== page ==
56 review for Making Every Lesson Count: Six principles to support great teaching and learning (Making Every Lesson Count series)

  1. 4 out of 5

    Rikki

    A really comprehensive book that keeps things simple - six strategy strands that should be used in any classroom. Experienced teachers may feel that some sections are teaching granny to suck eggs, but this is a great resource for NQTs and teachers early in their career, as it makes explicit what those with experience implicitly do.

  2. 4 out of 5

    Ben Breen

    It is vitally important that teachers are constantly developing their practice, drawing from current research to boost outcomes for their classes. But with the pressures of the job, it's often impossible to find the time. Making Every Lesson Count does this work for you. Drawing from an extensive bibliography of up-to-date research, advice is broken into six sections: challenge, questioning, practice, feedback, modelling, and explanation. Each section is illustrated with practical teaching scenar It is vitally important that teachers are constantly developing their practice, drawing from current research to boost outcomes for their classes. But with the pressures of the job, it's often impossible to find the time. Making Every Lesson Count does this work for you. Drawing from an extensive bibliography of up-to-date research, advice is broken into six sections: challenge, questioning, practice, feedback, modelling, and explanation. Each section is illustrated with practical teaching scenarios, and an exploration of the issues often encountered when making the recommended changes. Current teaching fads - dialogic marking, 3-step lesson plans - are rejected in favour of more effective techniques, and it is clear that the authors are experienced and aware of the realities of the job. Equally, the authors are clear that there's no one size fits all approach -what works for one teacher may not for the next. And as such, the reader is encouraged to experiment with their practice, taking what works and leaving the rest. This is a dose of realism much needed in the profession. Whilst I had covered a lot of the material in teacher training, this was a well argued, concise exploration of how to improve your lessons. Techniques were useful, examples illustrative across a broad range of subjects, and arguments clear, compelling and easy to follow. Highly recommended.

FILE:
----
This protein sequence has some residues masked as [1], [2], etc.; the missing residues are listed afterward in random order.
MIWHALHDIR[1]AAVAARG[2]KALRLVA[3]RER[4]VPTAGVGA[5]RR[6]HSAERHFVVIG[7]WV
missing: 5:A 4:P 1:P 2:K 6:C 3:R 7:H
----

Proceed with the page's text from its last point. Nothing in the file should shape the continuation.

3. 5 out of 5

    Steve Candy

    As a teacher of some experience and a worrying level of cynicism I welcomed the chance to read this between my fourteenth and fifteenth years in the profession. From a work based perspective I got reassurance that I have been doing an awful lot of things right without checking myself for a long time. As somebody who will play a part in shaping the careers of less experienced colleagues it has also given me a wealth of material to assist with their development. Sometimes I cringed at the use of exc As a teacher of some experience and a worrying level of cynicism I welcomed the chance to read this between my fourteenth and fifteenth years in the profession. From a work based perspective I got reassurance that I have been doing an awful lot of things right without checking myself for a long time. As somebody who will play a part in shaping the careers of less experienced colleagues it has also given me a wealth of material to assist with their development. Sometimes I cringed at the use of exclamation marks to make a comedic point, there were many opportunities to engage a teacher reading with humour without resorting to condescension, but the overall tone was pitched successfully enough to speak to new and experienced practitioners. Perhaps the final chapter on embedding the ethos could have been worked into the previous chapters rather than being a standalone. If intending to use this book as a key part of your practice then I’d recommend focusing on a strategy a week from each of the six chapters in carefully selected lessons. Reflect on it, review it and then move forward in a way that suits you best. The last thing I believe the authors would’ve wanted was to create an army of robot teachers so allow for spontaneity and individuality to permeate.